Diabetes Planned Visit Notebook
33. Recognizing Stroke & TIA Symptoms
Table of Contents
This fact sheet helps patients with diabetes identify symptoms of stroke and transient ischemic attacks. Care providers give it to patients during diabetes planned visits, and it is part of the Diabetes Planned Visit Notebook.
Recognizing Stroke and TIA Symptoms
- People who have high blood pressure, diabetes, or heart disease are more likely to suffer from strokes or TIAs (transient ischemic attacks).
- A stroke or a TIA are Brain Attacks, but most people don't know the symptoms.
- If you experience any of the symptoms below, immediate medical treatment can save your life.
- Even if these symptoms don't cause pain or they go away quickly, call 911 immediately!!
The Five Most Common Stroke Symptoms Include:
|Sudden numbness or weakness of face, arm or leg, especially on one side of the body.|
|Sudden confusion, trouble speaking or understanding.|
|Sudden trouble seeing in one or both eyes.|
|Sudden trouble walking, dizziness, loss of balance or coordination.|
|Sudden severe headache with no known cause.|
Call 911 if you see or have any of these symptoms. Treatment can be more effective if given quickly. Every minute counts!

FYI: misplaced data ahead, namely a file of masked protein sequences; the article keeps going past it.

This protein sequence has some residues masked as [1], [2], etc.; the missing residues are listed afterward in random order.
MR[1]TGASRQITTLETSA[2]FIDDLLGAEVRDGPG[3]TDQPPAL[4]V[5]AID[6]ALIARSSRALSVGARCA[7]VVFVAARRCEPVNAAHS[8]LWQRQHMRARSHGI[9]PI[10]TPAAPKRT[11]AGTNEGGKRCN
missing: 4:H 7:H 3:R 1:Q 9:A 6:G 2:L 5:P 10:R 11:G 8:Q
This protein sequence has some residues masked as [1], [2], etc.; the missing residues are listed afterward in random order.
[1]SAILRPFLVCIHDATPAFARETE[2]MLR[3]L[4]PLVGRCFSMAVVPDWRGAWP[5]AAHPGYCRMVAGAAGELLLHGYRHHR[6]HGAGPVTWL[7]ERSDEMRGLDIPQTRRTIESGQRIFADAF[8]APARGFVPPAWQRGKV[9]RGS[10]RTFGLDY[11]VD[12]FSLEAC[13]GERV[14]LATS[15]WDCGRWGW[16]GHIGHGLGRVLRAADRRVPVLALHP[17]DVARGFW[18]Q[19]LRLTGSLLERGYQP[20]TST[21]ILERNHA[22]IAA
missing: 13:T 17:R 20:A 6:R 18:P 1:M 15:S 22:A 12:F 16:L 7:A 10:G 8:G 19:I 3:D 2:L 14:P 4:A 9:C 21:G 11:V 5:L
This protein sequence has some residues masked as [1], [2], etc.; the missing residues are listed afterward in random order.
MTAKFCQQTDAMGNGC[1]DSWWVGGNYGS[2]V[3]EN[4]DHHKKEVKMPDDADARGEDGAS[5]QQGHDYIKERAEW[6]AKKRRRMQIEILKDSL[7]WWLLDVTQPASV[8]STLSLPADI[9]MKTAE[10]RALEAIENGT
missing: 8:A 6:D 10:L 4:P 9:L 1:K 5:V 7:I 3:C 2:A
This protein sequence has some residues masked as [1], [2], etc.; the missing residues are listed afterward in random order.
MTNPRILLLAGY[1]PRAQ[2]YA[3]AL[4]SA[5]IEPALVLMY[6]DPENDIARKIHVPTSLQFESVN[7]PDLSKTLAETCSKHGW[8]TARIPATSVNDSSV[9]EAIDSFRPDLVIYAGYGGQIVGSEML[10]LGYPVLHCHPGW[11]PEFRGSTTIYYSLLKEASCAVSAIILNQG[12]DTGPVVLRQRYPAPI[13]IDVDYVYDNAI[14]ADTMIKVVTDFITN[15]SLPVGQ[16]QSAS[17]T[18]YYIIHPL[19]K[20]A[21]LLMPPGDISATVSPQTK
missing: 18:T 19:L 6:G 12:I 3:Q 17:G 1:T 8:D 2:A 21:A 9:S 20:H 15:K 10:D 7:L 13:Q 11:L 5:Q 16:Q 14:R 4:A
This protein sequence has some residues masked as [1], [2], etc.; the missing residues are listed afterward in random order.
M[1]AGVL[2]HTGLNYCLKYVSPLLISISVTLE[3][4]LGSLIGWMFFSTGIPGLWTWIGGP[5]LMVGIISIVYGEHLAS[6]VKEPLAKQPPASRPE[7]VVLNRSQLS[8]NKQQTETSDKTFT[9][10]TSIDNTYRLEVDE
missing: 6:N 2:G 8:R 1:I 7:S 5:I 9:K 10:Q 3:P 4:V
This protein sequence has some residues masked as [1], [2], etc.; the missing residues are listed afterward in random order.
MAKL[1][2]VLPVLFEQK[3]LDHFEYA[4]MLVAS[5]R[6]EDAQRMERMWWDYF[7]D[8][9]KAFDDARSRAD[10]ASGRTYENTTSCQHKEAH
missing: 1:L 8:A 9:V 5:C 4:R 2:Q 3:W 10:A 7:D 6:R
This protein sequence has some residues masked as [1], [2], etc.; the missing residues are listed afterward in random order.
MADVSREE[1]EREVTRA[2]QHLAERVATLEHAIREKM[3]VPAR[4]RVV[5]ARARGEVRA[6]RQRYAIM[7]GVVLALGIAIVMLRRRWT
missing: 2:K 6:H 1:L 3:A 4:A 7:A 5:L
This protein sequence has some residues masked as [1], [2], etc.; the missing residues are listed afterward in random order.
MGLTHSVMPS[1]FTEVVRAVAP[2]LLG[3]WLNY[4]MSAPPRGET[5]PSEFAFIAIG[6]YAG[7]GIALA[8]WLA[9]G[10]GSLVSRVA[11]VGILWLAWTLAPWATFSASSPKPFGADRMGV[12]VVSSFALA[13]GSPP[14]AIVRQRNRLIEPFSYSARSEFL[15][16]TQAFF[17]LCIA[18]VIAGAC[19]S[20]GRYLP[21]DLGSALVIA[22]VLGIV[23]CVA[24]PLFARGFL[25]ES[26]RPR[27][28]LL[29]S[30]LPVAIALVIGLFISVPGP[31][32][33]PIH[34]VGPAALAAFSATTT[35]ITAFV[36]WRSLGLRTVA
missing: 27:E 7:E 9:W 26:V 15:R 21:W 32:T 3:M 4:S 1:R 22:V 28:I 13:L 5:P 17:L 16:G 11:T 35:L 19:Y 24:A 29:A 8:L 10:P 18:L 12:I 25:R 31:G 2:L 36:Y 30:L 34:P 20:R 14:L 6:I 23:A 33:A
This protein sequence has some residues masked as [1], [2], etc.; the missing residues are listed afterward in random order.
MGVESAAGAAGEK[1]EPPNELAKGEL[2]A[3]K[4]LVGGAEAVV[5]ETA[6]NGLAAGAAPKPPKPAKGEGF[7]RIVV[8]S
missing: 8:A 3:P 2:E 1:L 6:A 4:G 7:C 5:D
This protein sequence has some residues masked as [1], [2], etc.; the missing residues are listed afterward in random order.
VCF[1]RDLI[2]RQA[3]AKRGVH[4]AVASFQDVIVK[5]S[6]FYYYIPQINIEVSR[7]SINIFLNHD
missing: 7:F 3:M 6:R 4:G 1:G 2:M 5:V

Other Important but less Common Stroke Symptoms Include:
|Sudden nausea, fever and vomiting distinguished from a viral illness by the speed of onset (minutes or hours vs. several days)|
|Brief loss of consciousness or period of decreased consciousness (fainting, confusion, convulsions or coma)|
How to Prevent Stroke
- Know your blood pressure. Have it checked at least annually. If it is elevated, work with your doctor to keep it under control.
- Find out if you have atrial fibrillation.
- If you smoke, stop.
- If you drink alcohol, do so in moderation. Two drinks or less per day.
- Find out if you have high cholesterol.
- If you are diabetic, follow your doctor's recommendations carefully to control your diabetes.
- Include exercise in the activities you enjoy in your daily routine.
- Enjoy a lower sodium (salt), lower fat diet.
Page originally created January 2008